6 Conclusion To sum up what has been discussed earlier. such an idiom is easy to handle. Another Arabic idiom which has an equivalent idiom in English is ' '. it can be safely said that some Arab students face some cultural difficulties when they translate from Arabic into English because of their conspicuous lack of cultural background in English. Some translation attempts made by some Arab students include 'in place of/instead of/in somebody's name' which are possible translations. 4. For some Arab translators who are familiar with English idioms and how they are used. Let us have a look at the source idiom and some of the translations produced by some Arab students: . The English idiom which corresponds in meaning to this idiom in Arabic is 'to turn a blind eye to something'. some Arab students found this idiom difficult to translate into English. o He said the world do not focus on this side.its equivalent is 'on behalf of somebody/on somebody's behalf'. On the other hand. o He point that whole world do not look at the violence people face. they could have come to grips with the most common idioms used in English. so they produced very literal translations. Had the students had a profound knowledge of the English culture. The translation of Arabic proverbs into English seems to be a challenging task for some Arab students whose knowledge of .
Since most Arab students tend to translate literally. Idioms pose another formidable obstacle for some Arab students when they translate from Arabic into English because of their unpredictable structure and meaning. . and therefore it is the responsibility of translators to find equivalent idioms in both languages. Metaphors prove to be difficult to transfer from one language into another because the images they create vary from culture to culture. though Arabic and English have some well-known proverbs in common. both Arabic and English display a tendency for idiomatic expressions. Surprisingly enough. but these could be the focus of other research studies in the future. Another area of difficulty for some Arab students is the translation of Arabic collocations into English. There might be other cultural problems which hinder translation from Arabic into English.the English culture is very limited. there is a big possibility that they misrepresent the source images in the target language on account of their lack of cultural background in the target language. some Arab students are not aware of the fact that collocations cannot be translated literally into a foreign target language as this may then give rise to strangesounding utterances in the target language. Again.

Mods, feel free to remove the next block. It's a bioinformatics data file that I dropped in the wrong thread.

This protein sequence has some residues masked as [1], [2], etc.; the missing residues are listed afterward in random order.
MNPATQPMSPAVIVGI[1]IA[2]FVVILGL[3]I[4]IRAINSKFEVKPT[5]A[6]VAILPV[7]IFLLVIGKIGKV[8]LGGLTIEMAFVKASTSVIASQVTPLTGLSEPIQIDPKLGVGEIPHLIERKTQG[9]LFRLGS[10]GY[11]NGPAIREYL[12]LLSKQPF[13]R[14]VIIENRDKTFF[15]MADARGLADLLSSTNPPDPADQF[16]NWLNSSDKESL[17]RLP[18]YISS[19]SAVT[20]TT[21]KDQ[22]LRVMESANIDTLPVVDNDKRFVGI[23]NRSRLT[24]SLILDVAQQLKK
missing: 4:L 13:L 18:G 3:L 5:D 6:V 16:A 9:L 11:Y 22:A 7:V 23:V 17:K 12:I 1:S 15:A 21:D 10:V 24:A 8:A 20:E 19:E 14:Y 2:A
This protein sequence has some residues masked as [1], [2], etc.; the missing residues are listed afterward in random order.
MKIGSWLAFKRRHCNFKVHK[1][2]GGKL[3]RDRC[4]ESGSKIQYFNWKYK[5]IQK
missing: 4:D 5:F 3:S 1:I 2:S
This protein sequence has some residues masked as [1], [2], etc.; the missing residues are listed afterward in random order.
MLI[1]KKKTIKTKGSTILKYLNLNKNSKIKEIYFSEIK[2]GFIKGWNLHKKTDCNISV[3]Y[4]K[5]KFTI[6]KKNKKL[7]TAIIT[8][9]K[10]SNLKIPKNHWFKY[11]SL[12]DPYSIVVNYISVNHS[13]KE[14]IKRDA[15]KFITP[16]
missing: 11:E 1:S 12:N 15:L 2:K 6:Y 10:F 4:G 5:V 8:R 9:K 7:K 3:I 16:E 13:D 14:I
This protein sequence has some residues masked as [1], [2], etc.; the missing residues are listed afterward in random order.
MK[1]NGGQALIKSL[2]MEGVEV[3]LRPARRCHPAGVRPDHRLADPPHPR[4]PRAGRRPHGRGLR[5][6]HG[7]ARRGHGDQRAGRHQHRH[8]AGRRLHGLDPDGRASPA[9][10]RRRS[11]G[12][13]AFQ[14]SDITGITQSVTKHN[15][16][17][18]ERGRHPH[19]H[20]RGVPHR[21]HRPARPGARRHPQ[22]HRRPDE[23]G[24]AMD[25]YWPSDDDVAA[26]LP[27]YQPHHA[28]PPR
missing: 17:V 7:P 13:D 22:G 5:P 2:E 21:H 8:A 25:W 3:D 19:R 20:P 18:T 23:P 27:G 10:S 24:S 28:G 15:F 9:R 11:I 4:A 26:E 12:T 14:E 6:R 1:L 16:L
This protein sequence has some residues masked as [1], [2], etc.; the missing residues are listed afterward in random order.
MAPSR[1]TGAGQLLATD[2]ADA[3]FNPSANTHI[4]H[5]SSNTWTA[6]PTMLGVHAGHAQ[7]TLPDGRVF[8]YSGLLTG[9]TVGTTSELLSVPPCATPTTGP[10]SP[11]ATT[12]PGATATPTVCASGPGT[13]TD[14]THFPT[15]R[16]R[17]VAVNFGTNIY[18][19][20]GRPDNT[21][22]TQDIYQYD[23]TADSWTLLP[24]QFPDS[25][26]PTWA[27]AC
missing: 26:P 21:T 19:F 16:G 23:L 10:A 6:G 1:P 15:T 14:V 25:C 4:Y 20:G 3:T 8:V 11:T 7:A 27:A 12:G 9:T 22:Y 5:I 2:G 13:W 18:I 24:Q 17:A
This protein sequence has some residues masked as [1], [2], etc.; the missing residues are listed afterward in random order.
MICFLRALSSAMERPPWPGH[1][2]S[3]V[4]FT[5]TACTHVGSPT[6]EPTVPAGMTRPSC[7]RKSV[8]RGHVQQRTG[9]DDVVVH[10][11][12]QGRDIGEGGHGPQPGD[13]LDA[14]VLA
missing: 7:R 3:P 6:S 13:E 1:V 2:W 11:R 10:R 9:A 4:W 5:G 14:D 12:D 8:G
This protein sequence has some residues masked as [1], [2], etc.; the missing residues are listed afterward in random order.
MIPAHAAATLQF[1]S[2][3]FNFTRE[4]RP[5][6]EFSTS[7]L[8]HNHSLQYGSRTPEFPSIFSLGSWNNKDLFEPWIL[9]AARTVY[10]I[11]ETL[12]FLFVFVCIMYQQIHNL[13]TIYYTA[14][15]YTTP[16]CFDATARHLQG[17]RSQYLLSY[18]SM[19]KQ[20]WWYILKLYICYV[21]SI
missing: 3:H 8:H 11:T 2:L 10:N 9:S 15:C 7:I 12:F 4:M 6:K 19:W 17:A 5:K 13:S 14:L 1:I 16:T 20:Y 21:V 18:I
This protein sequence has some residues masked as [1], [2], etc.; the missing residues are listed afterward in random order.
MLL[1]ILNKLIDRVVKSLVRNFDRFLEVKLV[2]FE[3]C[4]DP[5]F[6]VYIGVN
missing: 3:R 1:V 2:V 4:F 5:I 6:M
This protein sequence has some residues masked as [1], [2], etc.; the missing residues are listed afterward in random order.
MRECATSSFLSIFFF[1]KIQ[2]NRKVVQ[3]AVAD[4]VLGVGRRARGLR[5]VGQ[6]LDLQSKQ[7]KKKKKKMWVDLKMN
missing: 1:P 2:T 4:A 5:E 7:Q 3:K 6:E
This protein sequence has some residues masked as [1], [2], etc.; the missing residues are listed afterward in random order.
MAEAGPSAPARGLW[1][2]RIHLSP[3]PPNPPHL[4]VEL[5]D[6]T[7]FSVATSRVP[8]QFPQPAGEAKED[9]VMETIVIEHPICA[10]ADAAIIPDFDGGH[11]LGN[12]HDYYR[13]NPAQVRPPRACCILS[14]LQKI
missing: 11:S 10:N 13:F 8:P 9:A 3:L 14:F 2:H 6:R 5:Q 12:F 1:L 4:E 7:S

translation from Arabic into English poses some linguistic and cultural challenges for Arab students who learn English as a foreign language. some Arab students seem to struggle with the translation of plural nouns and adverbs . It has become clear that the most frequent linguistic difficulties facing Arab students are grammatical. the study has clearly shown that basic lexical meaning alone is not enough to produce a correct translation. most of the mistakes made in these grammatical areas result from the fact that some Arab students apply the grammatical rules of the source language to the sentences of the target language. lexical and morphological. prepositions. the study has clearly shown that Arab students most often struggle in areas such as tense. As regards grammatical problems. More importantly. relative pronouns and the verb 'be' when used as a main verb in the sentence. For the sake of narrowing the scope of the research. On the lexical level. articles. Similarly.Chapter Five 5. Conclusion From the above. it is clear that the translators who carry out translation into their native language surpass their fellow translators who translate into a second or foreign language because the former are more naturally equipped with both the linguistic and cultural knowledge of the target language than the latter. a few linguistic and cultural problems have been closely analyzed and examined. On the morphological level.
In addition. as the sample translations have clearly shown. Metaphors prove to be difficult to transfer . In addition. but their equivalents may not necessarily collocate in English. The translation of Arabic proverbs into English seems to be a daunting task for some Arab students whose knowledge of the English culture is very limited. arises from the wrong application of morphological rules of the target or foreign language because new foreign language learners are often under the assumption that rules are absolute and have no exceptions. Again. These are proverbs. some Arab students are not aware of the fact that collocations cannot be translated literally into a foreign target language as this may then give rise to strange-sounding utterances in the target language. Such confusion. collocations. some other students mistakenly translate Arabic nouns into adjectives in English.into correct equivalents in English because these two categories involve the addition or use of some inflectional and derivational morphemes in the target language. the translation tests and exams given to some Arab students have yielded only four cultural areas where some Arab students struggle very hard. In relation to cultural difficulties facing Arab students when they translate from Arabic into English. perhaps because some Arabic nouns may morphologically sound or look like English adjectives or vice versa. some Arab students seem to forget the fact that some words in Arabic collocate with each other. metaphors and idioms.